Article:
This Article does not debate the historical accuracy of the court’s decision. Rather, it asks whether the decision is sound public policy.
Wednesday, November 28, 2012
G. Ben Cohen (The Justice Center's Capital Appeals Project) has posted McCleskey's Omission: The Racial Geography of Retribution (Ohio State Journal of Criminal Law, Vol. 10, No. 1, 2012) on SSRN. Here is the abstract:
Twenty-five years after the Court in McCleskey refrained from addressing the overwhelming evidence that race, and particularly the race of the victim, plays a role in the administration of the death penalty, with no corrective measures taken to ensure that the worst of the worst offenders receive the death penalty, the death penalty in America is as arbitrary as it ever was.
This article suggests that while both the majority and the dissent in McCleskey noted the history of racism in the South, neither confronted the manner in which racism was imbedded in the goal of retribution, nor reconciled the sordid history of lynching with the modern system of capital punishment. A careful examination of death sentences in the modern era reflects that racism arises at a county rather than a state level. The author suggests that the history of lynching, especially in the deep south, is inexorably connected to retribution.
Future challenges to the constitutionality of capital punishment should address the validity of retribution as a basis for imposing the death penalty and the impact that desire for retribution has on county-level administration of the death penalty.
Ellen Yaroshefsky (Yeshiva University - Benjamin N. Cardozo School of Law) has posted New Orleans Prosecutorial Disclosure in Practice after Connick v. Thompson (Georgetown Journal of Legal Ethics, Vol. 25, No. 913, 2012) on SSRN. Here is the abstract:
The New Orleans Prosecutor's office under the 30 year leadership of Harry Connick was notorious for its failures to comply with constitutional requirements to disclose favorable information to the defense. The Supreme court in a range of cases including its 2011 decision in Connick v. Thompson, excoriated the prosecutor's office for its failures.
Leon Cannizzaro, elected as New Orleans prosecutor in 2008, made significant changes in that office. This article, the result of in depth interviews with key stakeholders in the New Orleans criminal justice system, including former prosecutors, examines the extent and effect of the policy and practice changes. It concludes with a series of proposals to improve disclosure practices in New Orleans that are applicable to other jurisdictions.
Tuesday, November 27, 2012
Beau Barnes has posted Confronting the One-Man Wolf Pack: Adapting Law Enforcement and Prosecution Responses to the Threat of Lone Wolf Terrorism (Boston University Law Review, Vol. 92, No. 1613, 2012) on SSRN. Here is the abstract:
In recent years, a new type of terrorist threat has emerged: the "lone wolf." Lone Wolves present a challenge for current law enforcement and prosecutorial approaches to combating terrorism because these individuals are radicalized without significant contact with others and operate alone. The tools currently available to law enforcement and prosecutors focus on exploiting the vulnerabilities and liabilities created through group interactions, a "preventive" approach to terrorism that is inapplicable to the solitary terrorist.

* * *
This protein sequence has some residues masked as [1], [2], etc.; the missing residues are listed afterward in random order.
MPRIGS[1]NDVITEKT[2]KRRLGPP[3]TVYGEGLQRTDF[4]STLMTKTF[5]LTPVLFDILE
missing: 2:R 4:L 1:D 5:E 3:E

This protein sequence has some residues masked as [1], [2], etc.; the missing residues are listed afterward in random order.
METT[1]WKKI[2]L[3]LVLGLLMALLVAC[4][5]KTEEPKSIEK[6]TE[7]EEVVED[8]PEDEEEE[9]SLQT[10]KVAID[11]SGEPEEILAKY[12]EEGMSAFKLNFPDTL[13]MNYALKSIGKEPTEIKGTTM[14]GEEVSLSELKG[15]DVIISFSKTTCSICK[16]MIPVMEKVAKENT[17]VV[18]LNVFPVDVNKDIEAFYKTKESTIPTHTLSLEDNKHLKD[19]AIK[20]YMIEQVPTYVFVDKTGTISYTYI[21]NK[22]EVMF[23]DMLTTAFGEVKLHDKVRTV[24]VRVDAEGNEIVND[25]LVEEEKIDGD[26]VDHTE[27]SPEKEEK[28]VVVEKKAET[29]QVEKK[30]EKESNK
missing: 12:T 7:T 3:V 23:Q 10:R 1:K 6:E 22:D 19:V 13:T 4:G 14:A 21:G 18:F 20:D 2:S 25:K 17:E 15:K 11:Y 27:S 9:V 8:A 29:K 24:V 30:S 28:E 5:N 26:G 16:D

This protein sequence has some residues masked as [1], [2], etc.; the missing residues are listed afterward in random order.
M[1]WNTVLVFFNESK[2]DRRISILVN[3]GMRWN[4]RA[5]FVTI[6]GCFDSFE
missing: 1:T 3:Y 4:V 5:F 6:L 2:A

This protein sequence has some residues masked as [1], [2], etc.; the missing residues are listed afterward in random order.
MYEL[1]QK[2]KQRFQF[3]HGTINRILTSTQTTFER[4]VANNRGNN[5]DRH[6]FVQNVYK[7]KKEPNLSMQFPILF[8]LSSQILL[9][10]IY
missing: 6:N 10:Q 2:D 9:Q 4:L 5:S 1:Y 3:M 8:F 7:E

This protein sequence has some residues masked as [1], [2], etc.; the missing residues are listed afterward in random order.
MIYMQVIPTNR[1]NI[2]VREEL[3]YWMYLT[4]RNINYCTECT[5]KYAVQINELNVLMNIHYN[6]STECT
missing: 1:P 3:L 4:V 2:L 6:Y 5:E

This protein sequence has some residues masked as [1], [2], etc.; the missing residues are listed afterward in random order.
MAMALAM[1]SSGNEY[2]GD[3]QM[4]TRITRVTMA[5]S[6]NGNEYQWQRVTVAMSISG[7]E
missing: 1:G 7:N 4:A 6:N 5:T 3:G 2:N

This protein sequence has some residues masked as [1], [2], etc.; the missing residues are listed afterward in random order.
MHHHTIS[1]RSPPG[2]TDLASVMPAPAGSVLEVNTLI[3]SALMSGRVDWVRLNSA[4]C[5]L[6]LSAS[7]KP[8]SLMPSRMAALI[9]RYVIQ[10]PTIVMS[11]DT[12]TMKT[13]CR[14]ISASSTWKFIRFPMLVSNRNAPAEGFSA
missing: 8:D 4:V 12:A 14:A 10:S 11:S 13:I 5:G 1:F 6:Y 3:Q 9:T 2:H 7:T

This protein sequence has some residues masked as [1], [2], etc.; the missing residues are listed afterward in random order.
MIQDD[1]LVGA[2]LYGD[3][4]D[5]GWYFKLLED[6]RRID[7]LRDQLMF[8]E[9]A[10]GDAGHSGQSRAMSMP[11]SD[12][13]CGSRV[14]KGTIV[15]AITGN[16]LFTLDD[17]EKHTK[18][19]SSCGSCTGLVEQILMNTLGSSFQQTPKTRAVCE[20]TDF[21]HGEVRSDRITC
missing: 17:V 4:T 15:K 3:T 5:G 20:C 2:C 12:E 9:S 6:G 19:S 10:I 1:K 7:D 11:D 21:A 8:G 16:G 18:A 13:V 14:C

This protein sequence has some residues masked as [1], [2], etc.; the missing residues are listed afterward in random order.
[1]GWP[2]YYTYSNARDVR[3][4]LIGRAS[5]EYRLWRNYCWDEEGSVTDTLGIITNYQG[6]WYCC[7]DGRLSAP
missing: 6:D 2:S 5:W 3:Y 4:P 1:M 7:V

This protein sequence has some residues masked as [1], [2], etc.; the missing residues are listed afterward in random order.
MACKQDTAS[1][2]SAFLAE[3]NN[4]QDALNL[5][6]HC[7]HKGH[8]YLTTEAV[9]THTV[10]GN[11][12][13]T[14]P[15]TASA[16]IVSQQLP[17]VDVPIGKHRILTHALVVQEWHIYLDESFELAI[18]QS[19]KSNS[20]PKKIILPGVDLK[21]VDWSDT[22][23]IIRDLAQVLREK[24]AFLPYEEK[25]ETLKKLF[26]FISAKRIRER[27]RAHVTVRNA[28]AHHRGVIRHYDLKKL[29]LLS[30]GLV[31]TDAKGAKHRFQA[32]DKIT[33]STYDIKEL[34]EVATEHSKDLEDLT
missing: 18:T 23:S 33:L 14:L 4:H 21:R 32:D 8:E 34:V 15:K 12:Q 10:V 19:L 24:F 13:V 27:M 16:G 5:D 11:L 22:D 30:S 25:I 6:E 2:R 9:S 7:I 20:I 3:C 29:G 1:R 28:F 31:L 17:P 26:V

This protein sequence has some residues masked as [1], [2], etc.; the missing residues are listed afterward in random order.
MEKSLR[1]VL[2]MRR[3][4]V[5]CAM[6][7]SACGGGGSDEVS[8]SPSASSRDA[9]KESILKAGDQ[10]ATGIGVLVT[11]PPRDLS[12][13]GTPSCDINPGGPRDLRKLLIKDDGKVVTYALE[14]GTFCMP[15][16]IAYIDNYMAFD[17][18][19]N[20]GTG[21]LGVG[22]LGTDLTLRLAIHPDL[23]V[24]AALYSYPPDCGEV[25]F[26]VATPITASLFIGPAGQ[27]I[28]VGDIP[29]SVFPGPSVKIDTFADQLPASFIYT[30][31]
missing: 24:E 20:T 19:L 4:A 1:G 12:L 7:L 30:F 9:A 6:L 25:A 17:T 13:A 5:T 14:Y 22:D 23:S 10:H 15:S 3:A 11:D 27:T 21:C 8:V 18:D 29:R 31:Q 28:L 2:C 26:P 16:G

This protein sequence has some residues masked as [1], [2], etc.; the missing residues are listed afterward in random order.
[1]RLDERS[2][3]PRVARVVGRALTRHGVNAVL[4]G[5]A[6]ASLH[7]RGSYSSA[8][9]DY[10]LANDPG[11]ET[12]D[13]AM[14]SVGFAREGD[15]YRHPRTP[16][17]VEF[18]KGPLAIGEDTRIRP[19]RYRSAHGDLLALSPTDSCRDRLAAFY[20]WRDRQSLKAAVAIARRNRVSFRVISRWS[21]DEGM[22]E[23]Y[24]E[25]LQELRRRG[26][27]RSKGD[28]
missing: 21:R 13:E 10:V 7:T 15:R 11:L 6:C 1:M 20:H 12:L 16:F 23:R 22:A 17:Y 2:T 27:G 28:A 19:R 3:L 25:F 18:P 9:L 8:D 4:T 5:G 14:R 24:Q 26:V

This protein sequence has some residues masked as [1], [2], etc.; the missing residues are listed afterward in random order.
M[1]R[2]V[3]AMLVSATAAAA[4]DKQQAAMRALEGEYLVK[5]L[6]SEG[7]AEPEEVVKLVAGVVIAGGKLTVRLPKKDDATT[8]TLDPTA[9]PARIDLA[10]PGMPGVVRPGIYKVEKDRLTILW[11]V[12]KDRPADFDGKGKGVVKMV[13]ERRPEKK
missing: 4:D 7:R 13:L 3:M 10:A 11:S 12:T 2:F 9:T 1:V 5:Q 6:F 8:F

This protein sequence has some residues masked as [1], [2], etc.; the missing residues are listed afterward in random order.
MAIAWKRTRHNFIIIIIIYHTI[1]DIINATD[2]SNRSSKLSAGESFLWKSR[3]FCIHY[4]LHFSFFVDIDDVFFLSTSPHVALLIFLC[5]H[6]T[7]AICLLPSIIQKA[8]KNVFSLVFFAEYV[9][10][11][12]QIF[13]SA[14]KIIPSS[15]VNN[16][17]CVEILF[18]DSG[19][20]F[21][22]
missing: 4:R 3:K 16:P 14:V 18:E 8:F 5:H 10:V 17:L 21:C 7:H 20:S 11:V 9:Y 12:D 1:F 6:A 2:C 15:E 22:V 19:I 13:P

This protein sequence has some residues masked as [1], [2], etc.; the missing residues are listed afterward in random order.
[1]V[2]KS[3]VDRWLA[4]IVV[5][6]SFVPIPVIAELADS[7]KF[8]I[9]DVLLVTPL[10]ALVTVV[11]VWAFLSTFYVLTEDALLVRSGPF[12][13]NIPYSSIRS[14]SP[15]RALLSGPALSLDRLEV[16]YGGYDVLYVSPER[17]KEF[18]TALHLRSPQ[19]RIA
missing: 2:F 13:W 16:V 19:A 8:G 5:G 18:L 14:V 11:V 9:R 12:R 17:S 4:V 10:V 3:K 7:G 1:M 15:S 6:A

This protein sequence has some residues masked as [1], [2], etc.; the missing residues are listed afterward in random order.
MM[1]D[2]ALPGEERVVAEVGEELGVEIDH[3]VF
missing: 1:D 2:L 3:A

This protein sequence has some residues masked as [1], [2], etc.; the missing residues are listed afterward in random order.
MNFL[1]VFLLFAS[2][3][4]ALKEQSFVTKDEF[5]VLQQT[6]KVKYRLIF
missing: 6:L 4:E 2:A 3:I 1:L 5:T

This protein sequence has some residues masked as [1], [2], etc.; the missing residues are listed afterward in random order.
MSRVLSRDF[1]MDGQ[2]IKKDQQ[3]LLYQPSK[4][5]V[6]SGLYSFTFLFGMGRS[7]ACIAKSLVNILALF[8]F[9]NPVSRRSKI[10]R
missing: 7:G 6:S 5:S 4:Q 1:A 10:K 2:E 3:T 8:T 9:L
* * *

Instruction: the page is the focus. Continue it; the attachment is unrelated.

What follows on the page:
Sangkul Kim (Korea University - Law School) has posted The Means of Proof of International Sex Crimes (Understanding and Proving International Sex Crimes, Morten Bergsmo, Alf Butenschon and Elizabeth J. Wood, eds., FICHL Publication Series, no. 12, pp. 225-265, 2012) on SSRN. Here is the abstract:
This paper is about proving international sex crimes (in particular, rape, forced marriage and sexual slavery) provided in the statutes of international criminal courts such as the International Criminal Court, International Criminal Tribunal for the Former Yugoslavia, International Criminal Tribunal for Rwanda and the Special Court of Sierra Leone. On the basis of a careful review of the relevant case law of those international courts, this paper sets out the means of proof (specific facts) discussed, analyzed and accepted as fulfilling each element of international sex crimes. The term ‘means of proof’ indicates evidence in respect of which a positive evaluation has been completed by adjudicators — ‘positive’ in the sense of substantively supporting the establishment of an element of a crime. For instance, as to the contextual element of crimes against humanity, the element of the ‘widespread or systematic attack’ can be proved by the means of proof of the ‘scale of the attack,’ the ‘pattern of the attack’ and the ‘organized nature of the attack.’ This paper is composed of four main sections: (i) Rape; (ii) Forced Marriage as Other Inhumane Act; (iii) Sexual Slavery in the Jurisprudence of the Special Court of Sierra Leone; and (iv) Enslavement Based on Rape in the Jurisprudence of the International Criminal Tribunal for the Former Yugoslavia. For the purpose of this paper, means of proof of material elements (as opposed to the mental elements) are the main object of research.
Monday, November 26, 2012
Bruce A. Green (Fordham University School of Law) has posted Prosecutors and Professional Regulation (Georgetown Journal of Legal Ethics, Vol. 25, p. 873, 2012) on SSRN. Here is the abstract: